What more should I tell you? He fared for so long, up and down, here and there, that his body grew so tanned and stained and blackened that scarce had any man known him that had seen him aforetime. His hair was long and tangled and hung in locks about his shoulders; his fair hair and face and forehead grew black as a flitch of bacon, and his neck that had been great and thick, was long and thin to the bone. All lean from hunger he was and hairy; his eyebrows had grown shaggy, his eyes sunken; his sides were all uncovered, and his skin so hung about his bones that you might count the ribs beneath; his legs were bared and brown and lean and shrunken; his veins showed and his sinews, and from toe to groin no shred of raiment had he, and black and brown and stained he was. Thereto had he waxed so weary and spent that scarce might he stand upright; he needs must have a stick to lean on as he walked, and much the cask, that he had carried night and day for  a year, now weighed upon him. What more need I tell you? His body had been in so great torment the year through that marvel it was how he had brooked it; and so much had he borne and suffered that he knew right well he might not longer endure. Yet was there a thing he must do. He holdeth he must return again,—never will the hermit laugh when he seeth him, rather will he weep. So the knight set forth leaning upon his staff, and often he maketh lament in a loud voice, yet he strove so much that still he held on his way to the hermitage. At the end of the year on the same day he had departed from that most holy place, the high day of Good Friday, even in such guise as I have told you, he came thither again. Now hear ye what befell him.

All dolorous he entered; and the hermit, who had no thought of him, was alone within, and he looked at him in wonder for that he saw in him a man so weary and wasted. Him he knew not, but the cask, which was hung about his neck, he knew right well that aforetime he had seen it. And the holy man spoke, saying:  "Fair brother, what need brings thee here, and who gave thee this cask? Ofttimes have I seen it, and this same day, a year past, I gave it forsooth to the fairest man in all the Empire of Rome and to the starkest, methinketh, but if he be alive or dead I know not, for never since hath he returned hither again; but tell me now of thy courtesy, who thou art and how men call thee, for never did I see so weary a man as thou seemest, nor one so poor and disgarnished. Had the Saracens had you in their prison even so stripped and denuded had ye seemed; whence thou art come I know not, but of a sooth thou hast fallen among ill folk." But the other brake out in anger, for still was his wrath great, and irefully he spoke: "Even to such a plight hast thou thyself brought me!" "I, how so, friend? For methinks I have never before set eyes upon thee. What wrong have I done thee? Prithee tell me, and if I can, I will amend it." "Sir," quoth he, "I will tell thee: I am he whom a year ago this day thou didst confess, and gave me as a penance this cask which has brought me to such straits  as ye see." Then he told him all the tale of his travels, of all the lands and countries he had travelled through, of the sea and the rivers and the great and mighty waters. "Sir," saith he, "everywhere have I sought, and everywhere have I tested the cask, but never a drop hath entered therein, and yet I have done mine uttermost; and well I know that anon I must die, and may endure no more."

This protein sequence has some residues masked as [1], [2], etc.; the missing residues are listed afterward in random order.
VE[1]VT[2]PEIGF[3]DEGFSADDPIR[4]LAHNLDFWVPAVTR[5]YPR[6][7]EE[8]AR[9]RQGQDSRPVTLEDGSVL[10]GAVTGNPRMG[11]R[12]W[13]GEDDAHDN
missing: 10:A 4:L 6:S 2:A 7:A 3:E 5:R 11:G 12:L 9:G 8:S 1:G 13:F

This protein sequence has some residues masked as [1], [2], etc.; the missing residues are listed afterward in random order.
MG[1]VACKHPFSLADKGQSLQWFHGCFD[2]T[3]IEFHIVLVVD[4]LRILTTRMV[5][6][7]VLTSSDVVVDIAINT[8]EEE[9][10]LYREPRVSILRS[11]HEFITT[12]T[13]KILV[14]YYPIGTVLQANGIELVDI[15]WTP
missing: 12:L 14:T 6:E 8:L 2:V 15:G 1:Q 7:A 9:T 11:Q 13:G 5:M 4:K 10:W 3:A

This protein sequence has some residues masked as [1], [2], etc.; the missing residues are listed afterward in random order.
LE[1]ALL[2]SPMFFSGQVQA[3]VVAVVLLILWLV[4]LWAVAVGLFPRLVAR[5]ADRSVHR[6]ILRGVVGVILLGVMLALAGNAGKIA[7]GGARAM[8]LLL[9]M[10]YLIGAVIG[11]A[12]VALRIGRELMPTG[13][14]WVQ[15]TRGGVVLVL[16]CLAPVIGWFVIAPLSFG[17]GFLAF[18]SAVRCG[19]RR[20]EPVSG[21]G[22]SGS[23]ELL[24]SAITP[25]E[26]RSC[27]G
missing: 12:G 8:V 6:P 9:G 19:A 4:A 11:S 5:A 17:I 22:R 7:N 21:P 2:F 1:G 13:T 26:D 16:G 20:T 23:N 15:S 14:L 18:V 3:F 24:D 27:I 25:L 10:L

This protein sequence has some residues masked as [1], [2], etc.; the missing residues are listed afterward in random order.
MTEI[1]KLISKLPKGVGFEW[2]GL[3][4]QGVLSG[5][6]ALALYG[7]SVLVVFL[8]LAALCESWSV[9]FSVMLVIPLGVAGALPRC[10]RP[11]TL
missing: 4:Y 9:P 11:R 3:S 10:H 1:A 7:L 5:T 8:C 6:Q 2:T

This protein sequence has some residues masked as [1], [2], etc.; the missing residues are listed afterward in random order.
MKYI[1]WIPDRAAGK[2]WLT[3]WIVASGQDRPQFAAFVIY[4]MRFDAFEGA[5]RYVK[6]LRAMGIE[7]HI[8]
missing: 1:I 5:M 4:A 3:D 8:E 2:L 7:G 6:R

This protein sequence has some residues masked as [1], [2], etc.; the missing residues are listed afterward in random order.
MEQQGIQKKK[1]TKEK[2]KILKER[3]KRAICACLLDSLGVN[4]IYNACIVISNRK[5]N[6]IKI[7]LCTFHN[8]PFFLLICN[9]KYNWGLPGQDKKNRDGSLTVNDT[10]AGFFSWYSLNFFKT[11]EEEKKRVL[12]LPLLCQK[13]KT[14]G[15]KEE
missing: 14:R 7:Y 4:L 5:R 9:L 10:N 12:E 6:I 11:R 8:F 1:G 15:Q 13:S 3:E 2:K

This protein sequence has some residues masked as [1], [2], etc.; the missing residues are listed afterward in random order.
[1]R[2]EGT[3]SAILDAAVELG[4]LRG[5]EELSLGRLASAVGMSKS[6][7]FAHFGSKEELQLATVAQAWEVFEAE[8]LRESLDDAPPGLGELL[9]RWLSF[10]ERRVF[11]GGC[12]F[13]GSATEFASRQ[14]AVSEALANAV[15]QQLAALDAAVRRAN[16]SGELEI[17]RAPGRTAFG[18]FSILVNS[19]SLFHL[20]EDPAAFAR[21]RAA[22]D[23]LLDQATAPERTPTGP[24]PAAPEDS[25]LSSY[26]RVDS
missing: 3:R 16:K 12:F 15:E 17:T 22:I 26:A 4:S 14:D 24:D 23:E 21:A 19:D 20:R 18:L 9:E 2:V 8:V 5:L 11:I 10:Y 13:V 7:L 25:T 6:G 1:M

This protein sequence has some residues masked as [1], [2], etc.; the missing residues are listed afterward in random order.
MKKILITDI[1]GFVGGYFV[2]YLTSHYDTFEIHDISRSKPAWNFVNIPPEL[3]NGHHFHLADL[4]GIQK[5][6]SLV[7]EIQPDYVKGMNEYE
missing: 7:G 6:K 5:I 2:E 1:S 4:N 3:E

The good man heard him and was sore moved, and all in sorrow he began to speak, saying: "Wretch, wretch," so spake the hermit, "thou art worse than a Sodomite, or dog or wolf or any other beast. By the eyes of my head, methinketh that had a dog dragged the cask to so many waters, and through so many fords, he had drawn it full,—and thou hast not taken up a single drop! Now I see of a sooth God hateth thee, and thy penance is without savour, for that thou hast done it without repentance, and without love or pity." Then he wept and lamented and wrung his hands, and so rent was his heart that he cried aloud, "God, thou who seest and knowest all things and canst do all,  look now upon this creature who has led so toilsome a life, who has lost both body and soul, and spent his time to no purpose. Blessed Mary, sweet mother, now pray God your sovereign father that it be his will to keep this man, and to rest his fair eyes upon him. If ever I did aught of good, sweet and dear God, or aught pleasing in thy sight, I pray thee here and now that thou grantest mercy to this man who hath been brought to so great distress through me; God, in thy mercy let not his misery be wasted, but lead him to repentance. God, if he were to die through me, I must render account thereof, and my grief were greater than I could bear. God, if thou takest to thee one of us twain, leave me here at adventure, and take thou this man." And he wept right tenderly.